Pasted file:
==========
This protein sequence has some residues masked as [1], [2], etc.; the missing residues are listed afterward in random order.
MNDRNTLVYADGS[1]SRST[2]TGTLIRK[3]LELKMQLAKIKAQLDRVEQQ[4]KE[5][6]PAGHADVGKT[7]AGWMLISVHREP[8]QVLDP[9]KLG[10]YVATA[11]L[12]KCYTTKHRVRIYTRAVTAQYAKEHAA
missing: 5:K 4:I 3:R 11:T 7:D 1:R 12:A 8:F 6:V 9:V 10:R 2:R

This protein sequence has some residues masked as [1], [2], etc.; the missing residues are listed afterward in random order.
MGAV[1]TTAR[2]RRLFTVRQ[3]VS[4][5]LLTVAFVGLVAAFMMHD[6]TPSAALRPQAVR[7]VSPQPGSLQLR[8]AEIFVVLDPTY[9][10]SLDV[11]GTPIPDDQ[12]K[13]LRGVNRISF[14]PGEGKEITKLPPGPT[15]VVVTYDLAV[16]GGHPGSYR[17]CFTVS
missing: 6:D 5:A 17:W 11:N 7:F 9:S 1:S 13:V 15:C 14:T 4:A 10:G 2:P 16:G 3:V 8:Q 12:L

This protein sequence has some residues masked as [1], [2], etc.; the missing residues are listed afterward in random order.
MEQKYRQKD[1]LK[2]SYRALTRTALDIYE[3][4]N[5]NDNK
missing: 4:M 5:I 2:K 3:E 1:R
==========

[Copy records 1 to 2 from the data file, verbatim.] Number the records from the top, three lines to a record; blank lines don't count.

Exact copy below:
This protein sequence has some residues masked as [1], [2], etc.; the missing residues are listed afterward in random order.
MNDRNTLVYADGS[1]SRST[2]TGTLIRK[3]LELKMQLAKIKAQLDRVEQQ[4]KE[5][6]PAGHADVGKT[7]AGWMLISVHREP[8]QVLDP[9]KLG[10]YVATA[11]L[12]KCYTTKHRVRIYTRAVTAQYAKEHAA
missing: 5:K 4:I 3:R 11:T 7:D 1:R 12:A 8:F 6:V 9:V 10:R 2:R

This protein sequence has some residues masked as [1], [2], etc.; the missing residues are listed afterward in random order.
MGAV[1]TTAR[2]RRLFTVRQ[3]VS[4][5]LLTVAFVGLVAAFMMHD[6]TPSAALRPQAVR[7]VSPQPGSLQLR[8]AEIFVVLDPTY[9][10]SLDV[11]GTPIPDDQ[12]K[13]LRGVNRISF[14]PGEGKEITKLPPGPT[15]VVVTYDLAV[16]GGHPGSYR[17]CFTVS
missing: 6:D 5:A 17:W 11:N 7:F 9:S 1:S 13:V 15:C 14:T 4:A 10:G 2:P 16:G 3:V 8:Q 12:L